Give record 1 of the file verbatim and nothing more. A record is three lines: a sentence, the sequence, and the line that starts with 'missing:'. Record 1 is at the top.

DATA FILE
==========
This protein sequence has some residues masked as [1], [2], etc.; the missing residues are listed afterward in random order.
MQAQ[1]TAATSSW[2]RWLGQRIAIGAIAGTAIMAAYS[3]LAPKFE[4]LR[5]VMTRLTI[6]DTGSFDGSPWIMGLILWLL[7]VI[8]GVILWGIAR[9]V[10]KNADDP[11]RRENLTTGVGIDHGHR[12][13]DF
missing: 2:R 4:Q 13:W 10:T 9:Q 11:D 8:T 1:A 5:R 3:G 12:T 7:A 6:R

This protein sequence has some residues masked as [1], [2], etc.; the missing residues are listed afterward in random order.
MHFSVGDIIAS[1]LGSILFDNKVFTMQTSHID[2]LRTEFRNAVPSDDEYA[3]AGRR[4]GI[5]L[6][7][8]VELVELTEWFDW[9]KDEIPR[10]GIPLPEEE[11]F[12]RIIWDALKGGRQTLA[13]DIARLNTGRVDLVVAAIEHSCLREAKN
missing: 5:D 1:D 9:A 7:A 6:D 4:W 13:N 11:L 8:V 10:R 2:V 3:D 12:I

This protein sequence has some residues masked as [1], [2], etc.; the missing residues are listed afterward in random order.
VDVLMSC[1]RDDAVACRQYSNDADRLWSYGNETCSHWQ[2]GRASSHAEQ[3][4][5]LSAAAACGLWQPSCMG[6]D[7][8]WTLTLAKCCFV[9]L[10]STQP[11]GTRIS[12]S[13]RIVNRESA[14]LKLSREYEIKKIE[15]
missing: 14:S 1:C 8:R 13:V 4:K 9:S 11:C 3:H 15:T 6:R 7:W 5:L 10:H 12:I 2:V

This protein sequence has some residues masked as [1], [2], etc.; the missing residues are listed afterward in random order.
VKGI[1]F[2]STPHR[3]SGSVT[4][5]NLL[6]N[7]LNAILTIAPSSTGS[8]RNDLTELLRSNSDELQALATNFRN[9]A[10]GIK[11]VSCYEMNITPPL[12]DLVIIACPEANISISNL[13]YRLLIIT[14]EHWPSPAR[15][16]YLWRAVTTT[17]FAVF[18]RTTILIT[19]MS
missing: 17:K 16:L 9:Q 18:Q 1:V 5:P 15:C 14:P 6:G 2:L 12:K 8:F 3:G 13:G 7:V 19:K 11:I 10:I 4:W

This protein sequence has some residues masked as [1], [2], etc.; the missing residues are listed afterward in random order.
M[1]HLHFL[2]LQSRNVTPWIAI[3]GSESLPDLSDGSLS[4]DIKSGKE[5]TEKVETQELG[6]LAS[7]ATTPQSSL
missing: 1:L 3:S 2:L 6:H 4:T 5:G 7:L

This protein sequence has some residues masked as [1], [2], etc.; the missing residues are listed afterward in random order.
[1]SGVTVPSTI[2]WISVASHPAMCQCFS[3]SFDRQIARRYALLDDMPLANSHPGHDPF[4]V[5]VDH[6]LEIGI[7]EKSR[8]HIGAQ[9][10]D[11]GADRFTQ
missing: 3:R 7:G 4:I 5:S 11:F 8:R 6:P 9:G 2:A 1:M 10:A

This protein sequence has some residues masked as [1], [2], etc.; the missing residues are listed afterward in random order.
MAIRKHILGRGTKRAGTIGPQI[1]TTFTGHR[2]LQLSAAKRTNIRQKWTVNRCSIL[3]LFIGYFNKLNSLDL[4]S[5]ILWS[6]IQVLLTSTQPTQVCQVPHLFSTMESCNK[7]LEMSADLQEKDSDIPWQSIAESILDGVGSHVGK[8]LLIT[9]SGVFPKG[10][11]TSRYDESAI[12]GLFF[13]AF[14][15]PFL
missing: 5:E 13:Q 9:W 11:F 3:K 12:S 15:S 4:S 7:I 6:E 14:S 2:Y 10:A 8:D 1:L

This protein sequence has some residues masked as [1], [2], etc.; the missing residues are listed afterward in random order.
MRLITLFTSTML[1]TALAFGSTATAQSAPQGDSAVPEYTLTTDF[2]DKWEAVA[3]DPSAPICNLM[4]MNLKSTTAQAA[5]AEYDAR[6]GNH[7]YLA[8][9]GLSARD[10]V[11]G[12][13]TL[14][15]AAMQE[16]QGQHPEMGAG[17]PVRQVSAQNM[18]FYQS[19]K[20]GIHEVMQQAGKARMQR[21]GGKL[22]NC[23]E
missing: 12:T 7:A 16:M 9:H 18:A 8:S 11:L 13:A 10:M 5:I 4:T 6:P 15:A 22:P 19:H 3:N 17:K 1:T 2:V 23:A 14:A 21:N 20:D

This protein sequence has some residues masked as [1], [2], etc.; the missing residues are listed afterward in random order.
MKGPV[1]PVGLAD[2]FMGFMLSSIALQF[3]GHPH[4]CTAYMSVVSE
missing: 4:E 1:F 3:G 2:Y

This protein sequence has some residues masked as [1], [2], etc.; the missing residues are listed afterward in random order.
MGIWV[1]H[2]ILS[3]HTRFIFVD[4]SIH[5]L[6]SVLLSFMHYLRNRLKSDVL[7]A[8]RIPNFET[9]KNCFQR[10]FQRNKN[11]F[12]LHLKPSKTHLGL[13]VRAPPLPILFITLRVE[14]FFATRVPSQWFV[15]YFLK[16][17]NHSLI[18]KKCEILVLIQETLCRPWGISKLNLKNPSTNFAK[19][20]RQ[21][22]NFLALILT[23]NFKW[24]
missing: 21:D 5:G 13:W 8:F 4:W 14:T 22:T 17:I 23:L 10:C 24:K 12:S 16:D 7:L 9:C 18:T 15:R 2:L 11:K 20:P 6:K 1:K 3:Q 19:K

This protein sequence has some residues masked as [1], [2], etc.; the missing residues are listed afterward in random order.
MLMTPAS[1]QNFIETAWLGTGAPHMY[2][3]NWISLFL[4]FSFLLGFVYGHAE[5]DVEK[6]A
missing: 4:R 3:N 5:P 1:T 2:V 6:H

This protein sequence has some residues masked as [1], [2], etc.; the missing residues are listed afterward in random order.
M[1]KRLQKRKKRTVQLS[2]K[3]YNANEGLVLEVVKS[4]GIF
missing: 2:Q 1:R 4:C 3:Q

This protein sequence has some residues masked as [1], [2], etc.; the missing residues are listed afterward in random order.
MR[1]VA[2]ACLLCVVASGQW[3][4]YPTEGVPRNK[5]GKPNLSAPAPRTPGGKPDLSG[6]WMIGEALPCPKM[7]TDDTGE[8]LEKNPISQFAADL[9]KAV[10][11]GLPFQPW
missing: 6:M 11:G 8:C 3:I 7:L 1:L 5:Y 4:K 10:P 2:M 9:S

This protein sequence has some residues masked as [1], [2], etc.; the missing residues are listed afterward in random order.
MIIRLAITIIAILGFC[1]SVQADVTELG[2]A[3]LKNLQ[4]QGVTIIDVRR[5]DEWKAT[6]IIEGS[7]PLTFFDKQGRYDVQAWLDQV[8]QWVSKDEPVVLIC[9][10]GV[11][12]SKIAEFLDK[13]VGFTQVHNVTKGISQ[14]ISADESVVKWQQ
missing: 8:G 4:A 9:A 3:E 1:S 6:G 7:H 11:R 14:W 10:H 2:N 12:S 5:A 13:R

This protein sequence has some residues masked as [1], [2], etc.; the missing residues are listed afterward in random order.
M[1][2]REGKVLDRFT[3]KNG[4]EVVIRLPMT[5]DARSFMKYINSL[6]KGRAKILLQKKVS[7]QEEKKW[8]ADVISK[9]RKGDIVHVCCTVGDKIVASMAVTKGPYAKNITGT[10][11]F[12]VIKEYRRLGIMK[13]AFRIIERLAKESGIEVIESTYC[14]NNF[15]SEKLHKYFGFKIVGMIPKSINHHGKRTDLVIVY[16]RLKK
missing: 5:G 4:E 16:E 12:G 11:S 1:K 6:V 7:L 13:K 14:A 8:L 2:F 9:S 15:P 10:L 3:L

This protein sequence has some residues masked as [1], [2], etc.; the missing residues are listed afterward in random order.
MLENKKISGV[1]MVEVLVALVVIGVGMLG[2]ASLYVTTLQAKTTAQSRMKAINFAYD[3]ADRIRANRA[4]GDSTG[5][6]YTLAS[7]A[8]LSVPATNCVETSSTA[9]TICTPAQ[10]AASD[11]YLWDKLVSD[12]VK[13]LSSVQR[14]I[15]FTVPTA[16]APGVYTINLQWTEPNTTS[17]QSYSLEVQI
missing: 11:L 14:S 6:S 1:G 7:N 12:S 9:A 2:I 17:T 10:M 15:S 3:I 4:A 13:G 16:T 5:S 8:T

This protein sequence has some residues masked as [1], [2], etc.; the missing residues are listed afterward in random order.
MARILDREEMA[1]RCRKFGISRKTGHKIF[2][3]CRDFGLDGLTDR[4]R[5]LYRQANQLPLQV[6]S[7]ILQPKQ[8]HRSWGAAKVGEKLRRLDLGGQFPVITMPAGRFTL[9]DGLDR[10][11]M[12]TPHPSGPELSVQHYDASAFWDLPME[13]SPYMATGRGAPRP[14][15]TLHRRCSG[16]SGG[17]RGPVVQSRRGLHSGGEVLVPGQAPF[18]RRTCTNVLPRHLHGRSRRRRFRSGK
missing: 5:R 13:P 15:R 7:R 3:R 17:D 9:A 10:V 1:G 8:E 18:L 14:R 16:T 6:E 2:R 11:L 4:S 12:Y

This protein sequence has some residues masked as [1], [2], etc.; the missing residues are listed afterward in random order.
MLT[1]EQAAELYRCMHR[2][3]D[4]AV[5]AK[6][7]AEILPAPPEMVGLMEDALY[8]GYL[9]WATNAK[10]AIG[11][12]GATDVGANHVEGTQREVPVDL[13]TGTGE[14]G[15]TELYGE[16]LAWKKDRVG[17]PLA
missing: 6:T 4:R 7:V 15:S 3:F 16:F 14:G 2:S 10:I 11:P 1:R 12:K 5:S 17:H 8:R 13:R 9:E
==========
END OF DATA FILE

This protein sequence has some residues masked as [1], [2], etc.; the missing residues are listed afterward in random order.
MQAQ[1]TAATSSW[2]RWLGQRIAIGAIAGTAIMAAYS[3]LAPKFE[4]LR[5]VMTRLTI[6]DTGSFDGSPWIMGLILWLL[7]VI[8]GVILWGIAR[9]V[10]KNADDP[11]RRENLTTGVGIDHGHR[12][13]DF
missing: 2:R 4:Q 13:W 10:T 9:Q 11:D 8:T 1:A 5:R 3:G 12:T 7:A 6:R